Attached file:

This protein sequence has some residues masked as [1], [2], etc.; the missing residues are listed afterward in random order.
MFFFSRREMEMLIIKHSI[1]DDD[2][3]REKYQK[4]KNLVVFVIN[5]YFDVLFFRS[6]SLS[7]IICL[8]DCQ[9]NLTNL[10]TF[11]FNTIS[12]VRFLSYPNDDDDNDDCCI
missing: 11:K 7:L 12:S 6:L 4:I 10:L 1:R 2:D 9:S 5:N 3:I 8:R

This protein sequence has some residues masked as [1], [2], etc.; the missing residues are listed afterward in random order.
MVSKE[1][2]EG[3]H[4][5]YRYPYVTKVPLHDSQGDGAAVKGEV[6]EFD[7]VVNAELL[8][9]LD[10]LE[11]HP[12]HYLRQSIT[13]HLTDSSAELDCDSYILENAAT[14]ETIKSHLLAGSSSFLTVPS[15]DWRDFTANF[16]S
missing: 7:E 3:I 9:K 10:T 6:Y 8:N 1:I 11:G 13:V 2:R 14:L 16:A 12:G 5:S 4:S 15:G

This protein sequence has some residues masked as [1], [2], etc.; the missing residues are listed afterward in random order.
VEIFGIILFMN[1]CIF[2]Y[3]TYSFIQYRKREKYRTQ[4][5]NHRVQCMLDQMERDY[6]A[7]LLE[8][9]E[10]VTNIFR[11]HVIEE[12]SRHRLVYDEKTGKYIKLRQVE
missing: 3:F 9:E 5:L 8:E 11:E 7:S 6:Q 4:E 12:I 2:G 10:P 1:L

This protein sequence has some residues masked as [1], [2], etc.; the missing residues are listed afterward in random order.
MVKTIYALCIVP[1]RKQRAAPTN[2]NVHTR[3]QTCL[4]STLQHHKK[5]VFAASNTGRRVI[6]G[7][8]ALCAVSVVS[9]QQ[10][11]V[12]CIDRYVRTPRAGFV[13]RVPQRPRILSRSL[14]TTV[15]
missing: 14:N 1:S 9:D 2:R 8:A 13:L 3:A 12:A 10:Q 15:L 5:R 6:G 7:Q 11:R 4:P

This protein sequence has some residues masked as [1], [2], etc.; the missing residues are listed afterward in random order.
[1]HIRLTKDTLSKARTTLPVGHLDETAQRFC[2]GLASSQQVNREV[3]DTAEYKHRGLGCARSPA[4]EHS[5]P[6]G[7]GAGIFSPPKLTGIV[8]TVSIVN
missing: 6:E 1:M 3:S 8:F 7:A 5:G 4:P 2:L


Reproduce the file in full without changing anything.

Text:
This protein sequence has some residues masked as [1], [2], etc.; the missing residues are listed afterward in random order.
MFFFSRREMEMLIIKHSI[1]DDD[2][3]REKYQK[4]KNLVVFVIN[5]YFDVLFFRS[6]SLS[7]IICL[8]DCQ[9]NLTNL[10]TF[11]FNTIS[12]VRFLSYPNDDDDNDDCCI
missing: 11:K 7:L 12:S 6:L 4:I 10:L 1:R 2:D 9:S 5:N 3:I 8:R

This protein sequence has some residues masked as [1], [2], etc.; the missing residues are listed afterward in random order.
MVSKE[1][2]EG[3]H[4][5]YRYPYVTKVPLHDSQGDGAAVKGEV[6]EFD[7]VVNAELL[8][9]LD[10]LE[11]HP[12]HYLRQSIT[13]HLTDSSAELDCDSYILENAAT[14]ETIKSHLLAGSSSFLTVPS[15]DWRDFTANF[16]S
missing: 7:E 3:I 9:K 10:T 6:Y 8:N 1:I 11:G 13:V 2:R 14:L 16:A 12:G 5:S 4:S 15:G

This protein sequence has some residues masked as [1], [2], etc.; the missing residues are listed afterward in random order.
VEIFGIILFMN[1]CIF[2]Y[3]TYSFIQYRKREKYRTQ[4][5]NHRVQCMLDQMERDY[6]A[7]LLE[8][9]E[10]VTNIFR[11]HVIEE[12]SRHRLVYDEKTGKYIKLRQVE
missing: 3:F 9:E 5:L 8:E 11:E 7:S 6:Q 4:E 12:I 2:G 10:P 1:L

This protein sequence has some residues masked as [1], [2], etc.; the missing residues are listed afterward in random order.
MVKTIYALCIVP[1]RKQRAAPTN[2]NVHTR[3]QTCL[4]STLQHHKK[5]VFAASNTGRRVI[6]G[7][8]ALCAVSVVS[9]QQ[10][11]V[12]CIDRYVRTPRAGFV[13]RVPQRPRILSRSL[14]TTV[15]
missing: 14:N 1:S 9:D 2:R 8:A 13:L 3:A 12:A 10:Q 15:L 5:R 6:G 7:Q 11:R 4:P

This protein sequence has some residues masked as [1], [2], etc.; the missing residues are listed afterward in random order.
[1]HIRLTKDTLSKARTTLPVGHLDETAQRFC[2]GLASSQQVNREV[3]DTAEYKHRGLGCARSPA[4]EHS[5]P[6]G[7]GAGIFSPPKLTGIV[8]TVSIVN
missing: 6:E 1:M 3:S 8:F 7:A 5:G 4:P 2:L